How to Recognize Senior Loneliness Before It Becomes a Problem

Lonely Seniors Tend To Have Less Quality Sleep

Though we live in an age where we can easily communicate with friends and family, humans are lonelier now than ever before. A 2018 survey found that nearly half of U.S. adults reported feelings of loneliness “sometimes” or “always,” indicating widespread experience. The elderly are more susceptible to feelings of loneliness, and they are also the group for whom loneliness can pose an extreme health risk

We know the late-stage signs of loneliness – fatigue, unhappiness, and social withdrawal. But there are a few signs to look for before the emotion takes root. While less obvious, these experiences can indicate that your loved one is beginning to feel alone. 

Below, we’ve outlined some of the subtler signs of senior loneliness that your loved one may be experiencing. If you notice any of these behaviors, you’ll want to do what you can to help – whether that means talking more frequently, setting them up with a therapist, or investing in a medical alert system to show that you care for their health.

Disrupted Sleep

The lonelier a person feels, the worse they sleep. According to research, loneliness is associated with sleep fragmentation. This means lonely people experience frequent awakenings during the normal wake-sleep cycle, resulting in lower-quality sleep and difficulty feeling rested. This can happen toward the beginning of somebody’s experience with loneliness, and it will eventually lead to extreme fatigue. If you’re worried about a loved one, ask how they’ve been sleeping. 

Sad or Neutral Facial Expressions

The first stages of loneliness can be difficult to detect through phone calls alone. While lonely people can often fake enthusiasm in a phone conversation, physically emoting can be more difficult. If you notice that your loved one isn’t smiling or laughing much, it could be a sign that they are feeling isolated. Video chatting can be a great tool to better assess your loved one’s emotional state. The better you can see their face, the more confident you can feel about their emotional state.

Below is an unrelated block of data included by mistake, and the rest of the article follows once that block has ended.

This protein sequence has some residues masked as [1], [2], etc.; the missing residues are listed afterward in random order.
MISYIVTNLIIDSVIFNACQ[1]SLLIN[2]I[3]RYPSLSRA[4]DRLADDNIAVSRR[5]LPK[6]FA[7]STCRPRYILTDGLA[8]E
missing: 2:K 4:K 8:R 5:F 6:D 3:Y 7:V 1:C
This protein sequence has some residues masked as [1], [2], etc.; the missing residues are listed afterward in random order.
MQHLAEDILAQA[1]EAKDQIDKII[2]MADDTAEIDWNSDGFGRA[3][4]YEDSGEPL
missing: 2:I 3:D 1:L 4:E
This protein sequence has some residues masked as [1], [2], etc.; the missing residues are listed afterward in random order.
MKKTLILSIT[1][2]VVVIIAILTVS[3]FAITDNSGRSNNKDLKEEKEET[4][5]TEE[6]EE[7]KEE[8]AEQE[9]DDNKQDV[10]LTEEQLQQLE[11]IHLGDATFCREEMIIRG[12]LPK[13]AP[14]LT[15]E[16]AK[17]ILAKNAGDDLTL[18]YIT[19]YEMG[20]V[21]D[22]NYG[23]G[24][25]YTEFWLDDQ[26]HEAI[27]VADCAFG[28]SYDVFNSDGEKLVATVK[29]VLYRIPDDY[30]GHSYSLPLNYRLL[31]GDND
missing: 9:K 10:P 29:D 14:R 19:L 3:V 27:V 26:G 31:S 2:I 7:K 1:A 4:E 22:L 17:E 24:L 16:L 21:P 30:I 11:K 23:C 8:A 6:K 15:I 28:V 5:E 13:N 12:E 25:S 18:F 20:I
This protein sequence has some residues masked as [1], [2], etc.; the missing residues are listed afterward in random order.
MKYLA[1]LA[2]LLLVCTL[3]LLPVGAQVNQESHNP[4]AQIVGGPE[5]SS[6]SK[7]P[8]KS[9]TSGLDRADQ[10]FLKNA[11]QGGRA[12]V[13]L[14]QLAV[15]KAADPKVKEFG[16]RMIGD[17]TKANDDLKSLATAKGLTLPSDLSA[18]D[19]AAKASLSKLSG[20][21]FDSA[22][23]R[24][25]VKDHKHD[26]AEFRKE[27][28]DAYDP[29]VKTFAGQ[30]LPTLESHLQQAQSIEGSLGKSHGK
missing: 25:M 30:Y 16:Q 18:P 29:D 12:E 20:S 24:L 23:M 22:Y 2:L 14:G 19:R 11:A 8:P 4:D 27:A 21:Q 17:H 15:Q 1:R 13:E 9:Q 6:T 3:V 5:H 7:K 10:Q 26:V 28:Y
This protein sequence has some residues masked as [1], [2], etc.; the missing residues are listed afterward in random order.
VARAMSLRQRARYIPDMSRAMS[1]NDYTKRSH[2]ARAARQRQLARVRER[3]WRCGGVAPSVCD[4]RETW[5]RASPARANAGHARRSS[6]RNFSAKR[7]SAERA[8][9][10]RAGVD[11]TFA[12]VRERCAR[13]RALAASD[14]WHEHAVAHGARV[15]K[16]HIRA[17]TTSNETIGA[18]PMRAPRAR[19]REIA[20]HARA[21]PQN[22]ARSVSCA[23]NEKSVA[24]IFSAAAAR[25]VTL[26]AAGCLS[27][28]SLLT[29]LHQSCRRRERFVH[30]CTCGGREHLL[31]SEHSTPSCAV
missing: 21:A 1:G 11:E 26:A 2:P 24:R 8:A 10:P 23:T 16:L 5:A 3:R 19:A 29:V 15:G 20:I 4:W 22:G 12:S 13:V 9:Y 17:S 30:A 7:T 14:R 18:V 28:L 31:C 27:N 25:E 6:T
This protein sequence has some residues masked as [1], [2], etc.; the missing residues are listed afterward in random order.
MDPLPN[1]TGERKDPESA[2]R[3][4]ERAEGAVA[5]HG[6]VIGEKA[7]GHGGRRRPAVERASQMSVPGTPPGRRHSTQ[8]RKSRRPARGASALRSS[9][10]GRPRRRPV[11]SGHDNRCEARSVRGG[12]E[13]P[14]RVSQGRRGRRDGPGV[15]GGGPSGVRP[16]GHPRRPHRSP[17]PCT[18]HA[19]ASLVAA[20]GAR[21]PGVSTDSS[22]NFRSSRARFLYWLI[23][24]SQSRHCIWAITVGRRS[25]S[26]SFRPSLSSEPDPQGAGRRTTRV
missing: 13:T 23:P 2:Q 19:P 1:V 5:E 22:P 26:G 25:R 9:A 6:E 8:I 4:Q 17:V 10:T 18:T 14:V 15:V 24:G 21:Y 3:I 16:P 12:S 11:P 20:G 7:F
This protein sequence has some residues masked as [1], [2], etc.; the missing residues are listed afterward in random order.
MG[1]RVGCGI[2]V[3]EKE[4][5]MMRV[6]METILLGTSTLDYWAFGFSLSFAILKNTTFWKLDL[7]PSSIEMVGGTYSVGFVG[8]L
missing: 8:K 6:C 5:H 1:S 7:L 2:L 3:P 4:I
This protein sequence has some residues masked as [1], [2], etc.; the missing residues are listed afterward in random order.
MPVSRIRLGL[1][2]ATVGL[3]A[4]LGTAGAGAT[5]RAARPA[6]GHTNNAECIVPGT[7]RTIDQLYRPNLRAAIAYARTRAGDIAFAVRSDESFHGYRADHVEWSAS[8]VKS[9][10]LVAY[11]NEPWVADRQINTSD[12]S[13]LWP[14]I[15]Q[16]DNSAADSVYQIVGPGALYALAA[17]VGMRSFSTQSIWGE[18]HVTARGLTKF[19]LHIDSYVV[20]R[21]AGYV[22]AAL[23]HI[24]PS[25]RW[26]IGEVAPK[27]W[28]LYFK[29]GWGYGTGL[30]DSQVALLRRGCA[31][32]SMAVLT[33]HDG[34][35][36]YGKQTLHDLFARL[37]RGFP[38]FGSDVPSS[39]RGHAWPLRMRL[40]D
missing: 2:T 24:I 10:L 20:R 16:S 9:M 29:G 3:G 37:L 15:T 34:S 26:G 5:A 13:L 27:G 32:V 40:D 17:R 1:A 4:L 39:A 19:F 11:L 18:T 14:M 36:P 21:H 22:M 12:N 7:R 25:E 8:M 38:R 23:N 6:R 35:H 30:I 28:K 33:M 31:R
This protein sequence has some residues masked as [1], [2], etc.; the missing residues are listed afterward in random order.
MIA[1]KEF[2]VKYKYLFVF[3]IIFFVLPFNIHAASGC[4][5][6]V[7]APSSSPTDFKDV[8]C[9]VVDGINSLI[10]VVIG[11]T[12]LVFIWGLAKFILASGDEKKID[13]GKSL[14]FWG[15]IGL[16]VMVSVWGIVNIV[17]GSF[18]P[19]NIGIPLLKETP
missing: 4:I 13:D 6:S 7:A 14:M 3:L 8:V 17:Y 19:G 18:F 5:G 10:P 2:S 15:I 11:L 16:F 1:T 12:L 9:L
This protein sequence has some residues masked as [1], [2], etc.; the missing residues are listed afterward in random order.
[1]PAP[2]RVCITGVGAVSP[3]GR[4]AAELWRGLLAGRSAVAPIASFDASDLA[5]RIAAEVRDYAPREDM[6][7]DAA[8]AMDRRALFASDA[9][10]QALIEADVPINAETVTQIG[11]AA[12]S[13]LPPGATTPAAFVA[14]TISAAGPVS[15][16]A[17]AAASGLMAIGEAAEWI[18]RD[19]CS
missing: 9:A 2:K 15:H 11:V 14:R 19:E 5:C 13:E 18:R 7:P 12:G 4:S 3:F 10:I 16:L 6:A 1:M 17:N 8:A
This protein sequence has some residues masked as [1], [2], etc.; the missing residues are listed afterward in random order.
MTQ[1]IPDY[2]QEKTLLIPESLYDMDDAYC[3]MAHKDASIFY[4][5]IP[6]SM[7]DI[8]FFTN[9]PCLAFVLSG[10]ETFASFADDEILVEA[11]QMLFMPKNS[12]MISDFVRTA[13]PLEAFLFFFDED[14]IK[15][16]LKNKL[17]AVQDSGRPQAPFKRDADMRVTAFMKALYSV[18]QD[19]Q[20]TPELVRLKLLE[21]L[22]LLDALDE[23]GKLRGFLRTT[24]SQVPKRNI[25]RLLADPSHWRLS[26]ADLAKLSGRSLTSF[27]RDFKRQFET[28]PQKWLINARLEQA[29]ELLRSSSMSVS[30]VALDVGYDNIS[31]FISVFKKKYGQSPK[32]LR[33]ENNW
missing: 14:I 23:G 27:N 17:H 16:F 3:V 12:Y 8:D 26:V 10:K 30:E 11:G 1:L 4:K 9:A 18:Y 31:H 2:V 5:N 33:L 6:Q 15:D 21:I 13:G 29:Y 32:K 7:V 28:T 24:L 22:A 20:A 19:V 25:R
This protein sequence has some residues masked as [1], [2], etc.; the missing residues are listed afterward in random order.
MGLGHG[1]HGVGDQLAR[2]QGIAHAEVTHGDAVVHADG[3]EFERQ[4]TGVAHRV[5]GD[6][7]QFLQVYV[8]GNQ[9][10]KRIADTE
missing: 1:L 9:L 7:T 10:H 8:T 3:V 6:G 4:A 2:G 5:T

Increased Communication Needs

Support Your Elderly Friend With Alert1

When a person begins to experience loneliness, they reach out to friends and family with more frequency. If you can’t chat, your loved one may see your unavailability as a rejection. If you notice your elderly friend calling more than usual, do your best to pick up the phone. If you don’t have time to talk, remind them how important they are and promise to call back at a time that works better for you. 

Support Your Elderly Friend with a Medical Alert System

In many cases, elderly folks experience loneliness because they feel unloved, unlovable, or rejected. While keeping in touch is a great way to stave off the emotion, there is only so much time you can spend on the phone. As a result, charitable and loving gestures are extremely important. If you’re looking for a way to make your elderly friend feel loved, consider a medical alert system. In gifting or encouraging a medical alert system, you are communicating that you care about their health and wellbeing. Plus, medical alert systems are an excellent way for your friend or parent to feel tethered to the outside world. With just the push of a button, they can summon emergency care or connect with pre-set contacts.